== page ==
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The Main Desire of Hortensio in Shakespeare’s Taming of the Shrew

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Striving for True Desires

Sometimes aiming for basic, minimal goals instead of striving for greater desires produces sub-standard results. In the case of Hortensio in The Taming of the Shrew by William Shakespeare, Hortensio’s only goal is simply to marry. In a want to marry quickly, Hortensio sacrifices quality to achieve this goal; instead of striving for his true desire, he settles for an easy-to-get widow, giving him much trouble later on.

In the beginning of the play, Hortensio wants to marry Bianca, his ultimate desire and prize, but Lucentio appears to beat Hortensio in the race for Bianca’s hand. Settling for defeat, Hortensio declares he will not pursue Bianca anymore: “Here I firmly vow/ Never to woo her more” (4.2.28-29). By giving up his pursuit for Bianca, Hortensio is going to pursue a wife that is not as desirable as Bianca is, but easier to win over. Instead of fighting for Bianca’s hand to demonstrate his strengths, he cowers behind a thin veil of defeat. This retreat, causing problems for Hortensio later on, forces Hortensio to give up his true desire in exchange for a lesser one. When Hortensio will only “have a lusty widow now” (4.2.52), he is settling for a lesser desire. Winning over the widow may be easier than winning over Bianca, but Hortensio does not take into consideration his troubles as a future husband of the widow. The widow is Hortensio’s secondary option in marriage, and not his true desire. By settling for an easier bride to achieve his goal of marriage, Hortensio commits a mistake. Hortensio is settling for a wife that he does not truly desire, undermining the quality of the marriage. Hortensio thinks that he will easily be able to handle the widow, a wife that he does not truly love, but that does not go well.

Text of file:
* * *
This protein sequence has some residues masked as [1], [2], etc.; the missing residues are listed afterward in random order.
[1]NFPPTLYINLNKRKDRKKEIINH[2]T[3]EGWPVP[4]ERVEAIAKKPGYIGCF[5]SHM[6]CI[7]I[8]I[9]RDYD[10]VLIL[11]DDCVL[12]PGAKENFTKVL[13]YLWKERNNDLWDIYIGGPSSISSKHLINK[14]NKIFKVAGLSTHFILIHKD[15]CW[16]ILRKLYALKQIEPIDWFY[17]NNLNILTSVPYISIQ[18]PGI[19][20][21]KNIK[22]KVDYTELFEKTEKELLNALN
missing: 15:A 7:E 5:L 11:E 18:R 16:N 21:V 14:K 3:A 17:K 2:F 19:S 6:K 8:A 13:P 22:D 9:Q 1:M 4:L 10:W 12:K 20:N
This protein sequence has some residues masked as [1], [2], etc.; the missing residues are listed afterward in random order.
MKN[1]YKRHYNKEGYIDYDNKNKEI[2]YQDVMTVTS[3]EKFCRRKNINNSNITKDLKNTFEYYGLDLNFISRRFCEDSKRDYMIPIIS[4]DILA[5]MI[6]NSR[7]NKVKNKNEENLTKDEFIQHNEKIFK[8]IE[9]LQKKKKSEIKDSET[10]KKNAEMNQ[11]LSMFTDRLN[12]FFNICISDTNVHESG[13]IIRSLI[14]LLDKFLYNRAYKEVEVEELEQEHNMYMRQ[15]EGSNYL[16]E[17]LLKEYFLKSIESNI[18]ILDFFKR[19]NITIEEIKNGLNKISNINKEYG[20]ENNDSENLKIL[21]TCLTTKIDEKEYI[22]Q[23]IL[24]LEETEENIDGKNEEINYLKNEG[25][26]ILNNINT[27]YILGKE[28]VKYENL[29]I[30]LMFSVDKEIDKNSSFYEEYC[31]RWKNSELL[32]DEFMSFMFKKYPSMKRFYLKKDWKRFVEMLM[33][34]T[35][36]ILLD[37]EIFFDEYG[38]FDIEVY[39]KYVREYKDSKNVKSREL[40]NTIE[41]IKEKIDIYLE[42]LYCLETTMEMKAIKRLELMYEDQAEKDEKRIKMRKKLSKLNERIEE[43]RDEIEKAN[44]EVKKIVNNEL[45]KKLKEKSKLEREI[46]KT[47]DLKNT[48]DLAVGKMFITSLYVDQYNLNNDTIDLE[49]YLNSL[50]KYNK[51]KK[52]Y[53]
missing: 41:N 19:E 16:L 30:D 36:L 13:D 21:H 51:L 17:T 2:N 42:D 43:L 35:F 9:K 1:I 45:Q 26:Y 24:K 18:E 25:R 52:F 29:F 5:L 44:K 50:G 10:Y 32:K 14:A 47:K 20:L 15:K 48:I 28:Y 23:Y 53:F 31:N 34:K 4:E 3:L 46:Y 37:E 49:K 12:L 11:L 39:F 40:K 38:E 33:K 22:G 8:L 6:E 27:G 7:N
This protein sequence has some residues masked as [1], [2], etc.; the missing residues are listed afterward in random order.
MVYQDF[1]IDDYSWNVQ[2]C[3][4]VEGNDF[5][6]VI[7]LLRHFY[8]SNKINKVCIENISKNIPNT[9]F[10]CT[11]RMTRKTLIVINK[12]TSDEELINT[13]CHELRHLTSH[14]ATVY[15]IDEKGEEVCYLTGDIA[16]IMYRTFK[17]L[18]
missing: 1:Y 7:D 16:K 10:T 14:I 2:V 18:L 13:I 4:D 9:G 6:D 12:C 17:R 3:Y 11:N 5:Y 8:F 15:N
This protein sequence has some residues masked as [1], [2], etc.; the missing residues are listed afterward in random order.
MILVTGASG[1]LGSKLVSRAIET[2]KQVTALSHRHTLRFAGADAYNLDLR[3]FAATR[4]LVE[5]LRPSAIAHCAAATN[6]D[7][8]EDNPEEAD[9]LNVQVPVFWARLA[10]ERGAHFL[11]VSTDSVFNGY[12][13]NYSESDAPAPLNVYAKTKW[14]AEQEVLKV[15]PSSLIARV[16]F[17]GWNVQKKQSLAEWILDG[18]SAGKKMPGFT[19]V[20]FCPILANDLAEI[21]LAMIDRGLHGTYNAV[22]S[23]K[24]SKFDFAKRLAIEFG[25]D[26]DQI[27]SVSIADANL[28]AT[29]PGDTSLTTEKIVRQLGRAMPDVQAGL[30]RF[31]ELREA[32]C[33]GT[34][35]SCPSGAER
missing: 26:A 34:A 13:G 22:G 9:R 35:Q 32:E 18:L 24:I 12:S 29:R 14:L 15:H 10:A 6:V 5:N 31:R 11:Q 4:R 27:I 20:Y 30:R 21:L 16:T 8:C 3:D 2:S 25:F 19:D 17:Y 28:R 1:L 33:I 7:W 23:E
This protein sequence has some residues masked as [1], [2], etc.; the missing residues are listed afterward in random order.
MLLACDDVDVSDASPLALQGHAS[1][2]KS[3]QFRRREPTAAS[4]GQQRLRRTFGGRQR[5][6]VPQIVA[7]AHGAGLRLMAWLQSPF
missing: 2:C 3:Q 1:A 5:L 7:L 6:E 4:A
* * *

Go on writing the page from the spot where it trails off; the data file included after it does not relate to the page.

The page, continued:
Hortensio’s second choice wife actually causes him more trouble. In order to improve his chances of a good marriage, Hortensio attends a wife taming school where “Petruchio is the master” (4.2.58), showing that his second choice wife is causing him more trouble. Instead of concentrating his efforts on winning over Bianca, a cause that is not completely lost, Hortensio simply gives up at the smallest sign of failure to win over Bianca. Giving up Bianca forces Hortensio to choose the widow as his wife, which later causes him troubles, which in turn forces him to learn how to tame her. In addition, when Hortensio’s wife disobeys him when “she will not come” (5.2.103), she is proving that his choice to settle for the widow is causing him more trouble. This scene proves that by settling for a wife that he does not truly desire, Hortensio is creating a marriage in which the wife does not obey the husband. This stems from Hortensio’s lack of desire for the widow, as Hortensio does not have the willpower to implement any of the wife-taming skills learned from Petruchio’s “school” to tame his older and more experienced wife, a wife that he does not love. Thus, the trouble caused by Hortensio’s second-choice wife makes settling for the widow—who is easier to win over than Bianca is—an illogical choice.

In his bid to achieve his goal of getting married, Hortensio sets aside his true desires to achieve this goal quicker, resulting in many troubles later on. By only wanting to marry, he seeks easier results instead quality ones. By giving up Bianca and instead pursuing a widow, Hortensio ignores his true wish, to achieve his goal of marriage through a simpler path. Achieving goals through easy shortcuts produces less than desired results.

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